The Stanford research team’s goal is to use biotypes to take the guesswork out of customizing individual mental health treatment plans.
Improving workers’ mental health is one strategy for addressing employee burnout in the workplace. Sharing information about the different biotypes along with strategies for combating these harmful circuits is a good place to start. Individuals can begin to address burnout and improve mental health when they receive individualized tools for their unhealthy patterns.
With education, people stuck in a negative bias loop can begin paying attention to their thoughts and notice when they represent invention versus reality.
Huffington: One of the quotes we use in Thriving Mind is from Mark Twain, who said “there were many terrible things in my life, but most of them never happened.”
Worklife: What Thrive practices have you integrated to balance both your wellbeing and personal productivity?
Huffington: Well first, I'm in Los Angeles right now. I live in New York, but I have kept a family home here. So my daughters, my sister and I moved here. If we can't integrate into our normal life right now, at least we can have a garden and go on hikes and be able to integrate more with nature.
I find that these microsteps—as we call them at Thrive—can help us set boundaries to our world and create antidotes to the anxiety of these times. They have been amazing and game-changing for me.
Microsteps are literally small, daily, incremental steps:
- Starting my day with 60 seconds of breathing
- Washing my hands and thinking of three things I'm grateful for
- Having a social media and news cutoff at the end of the day so I'm not consuming coronavirus news just before I go to sleep.
Hourly Workers and Employee Burnout
Worklife: How can frontline workers and people with flexible working hours in the real world look after their wellbeing?
Huffington: Brianne, thanks for raising that. We are passionate at Thrive about reaching, not just knowledge workers, and those of us who are now able to work from home, but also frontline workers. We signed a five-year contract with Walmart to be their exclusive wellness provider for their 2.2 million associates.
We love the work we are doing with store employees.
If you go to our Instagram account, you will see these amazing stories. People are dealing with extraordinary stresses in their lives, but using the concept of one better choice, one micro step a day, and seeing how it all adds up to healthier habits and real changes in their lives. This could be in terms of losing weight, or reversing diabetes. There are real, tangible, health outcomes.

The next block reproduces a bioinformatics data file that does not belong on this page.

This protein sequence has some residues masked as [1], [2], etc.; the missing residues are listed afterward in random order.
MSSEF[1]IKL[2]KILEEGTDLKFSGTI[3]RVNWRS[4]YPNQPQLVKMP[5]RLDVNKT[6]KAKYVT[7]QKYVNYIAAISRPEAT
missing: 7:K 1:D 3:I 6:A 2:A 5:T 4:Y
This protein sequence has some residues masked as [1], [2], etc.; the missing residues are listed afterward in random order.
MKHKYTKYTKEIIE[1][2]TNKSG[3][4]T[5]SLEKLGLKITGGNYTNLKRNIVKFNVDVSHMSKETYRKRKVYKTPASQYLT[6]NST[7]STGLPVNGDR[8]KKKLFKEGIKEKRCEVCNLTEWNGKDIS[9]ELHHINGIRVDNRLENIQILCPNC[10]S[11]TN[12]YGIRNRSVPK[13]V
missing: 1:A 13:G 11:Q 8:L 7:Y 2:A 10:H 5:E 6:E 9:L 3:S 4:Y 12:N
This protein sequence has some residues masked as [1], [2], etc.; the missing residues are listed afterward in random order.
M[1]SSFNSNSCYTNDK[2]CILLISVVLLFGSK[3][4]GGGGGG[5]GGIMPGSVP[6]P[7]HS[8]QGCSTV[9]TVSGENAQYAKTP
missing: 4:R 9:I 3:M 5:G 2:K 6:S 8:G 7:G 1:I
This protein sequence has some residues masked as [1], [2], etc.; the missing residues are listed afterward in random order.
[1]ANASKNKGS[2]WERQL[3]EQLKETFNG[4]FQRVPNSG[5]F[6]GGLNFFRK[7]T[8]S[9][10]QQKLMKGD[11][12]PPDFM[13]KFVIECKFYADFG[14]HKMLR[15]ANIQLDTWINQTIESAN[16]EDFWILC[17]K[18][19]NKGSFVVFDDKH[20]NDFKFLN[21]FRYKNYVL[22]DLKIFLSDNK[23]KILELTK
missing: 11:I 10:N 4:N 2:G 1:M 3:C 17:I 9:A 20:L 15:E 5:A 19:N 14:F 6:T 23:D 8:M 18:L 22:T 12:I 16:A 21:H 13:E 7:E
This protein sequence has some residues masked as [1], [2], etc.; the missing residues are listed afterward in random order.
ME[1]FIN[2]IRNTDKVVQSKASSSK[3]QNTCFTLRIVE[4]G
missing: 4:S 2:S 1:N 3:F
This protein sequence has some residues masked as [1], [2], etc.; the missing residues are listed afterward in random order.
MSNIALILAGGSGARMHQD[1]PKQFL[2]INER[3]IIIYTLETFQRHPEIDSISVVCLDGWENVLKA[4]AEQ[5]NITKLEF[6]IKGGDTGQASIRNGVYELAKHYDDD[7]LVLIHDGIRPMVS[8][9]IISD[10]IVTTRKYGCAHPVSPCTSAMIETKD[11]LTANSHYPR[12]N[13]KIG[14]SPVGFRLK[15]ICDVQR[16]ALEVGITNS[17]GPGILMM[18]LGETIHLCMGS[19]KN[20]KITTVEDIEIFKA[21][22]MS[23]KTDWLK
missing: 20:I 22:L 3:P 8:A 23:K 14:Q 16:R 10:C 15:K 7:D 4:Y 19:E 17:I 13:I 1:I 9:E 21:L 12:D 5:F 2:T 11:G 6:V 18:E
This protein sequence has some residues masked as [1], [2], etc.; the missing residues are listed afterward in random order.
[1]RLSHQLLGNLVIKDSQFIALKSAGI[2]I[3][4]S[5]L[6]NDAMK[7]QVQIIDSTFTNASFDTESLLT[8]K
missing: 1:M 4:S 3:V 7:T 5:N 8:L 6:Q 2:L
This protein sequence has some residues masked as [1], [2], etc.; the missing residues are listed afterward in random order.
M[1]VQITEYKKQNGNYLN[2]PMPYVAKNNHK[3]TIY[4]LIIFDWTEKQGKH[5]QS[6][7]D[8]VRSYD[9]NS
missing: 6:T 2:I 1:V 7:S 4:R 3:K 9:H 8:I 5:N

From the beginning, we've made that connection between wellbeing and productivity. So there is no trade off between the two.
When we improve our wellbeing, we improve our productivity. Companies are recognizing that. If you are totally focused on business metrics, you will see that your employees' well being is essential and now more than ever.
End Employee Burnout
Ultimately, employee burnout and career burnout is about the workplace. While providing mindfulness techniques and wellness tech is helpful, the absolute best way to prevent burnout is to take good care of your employees. Are your workers:
- Being paid well?
- Receiving quality benefits?
- Accessing paid time off?
- Getting clear feedback on achievable tasks?
If not, making some big changes can go a long way for your company. Multiple studies have found that higher pay and employee recognition boost the job satisfaction of workers and in turn, your revenue. Employee turnover results in money lost; one study found that it costs about 33% of an employee’s yearly salary to replace them.
Ending employee burnout at your company can save you money, improve worker satisfaction, and set the organization up for long-term success.
Looking for more ways to boost employee well-being? Check out:
- Career Coaching Should Become a Standard Perk — Here's Why
- Thinking About a 4 Day Work Week? Consider These 6 Things
- Fun Work, Good Work: How Company Culture Affects Productivity
- Gen Z in the Workplace: How They Really Feel
- What the Pandemic Has Taught Us About Prioritizing Wellbeing at Work
- Joy as an Antidote to Burnout
- What the Pandemic has Taught Us About Women in the Workplace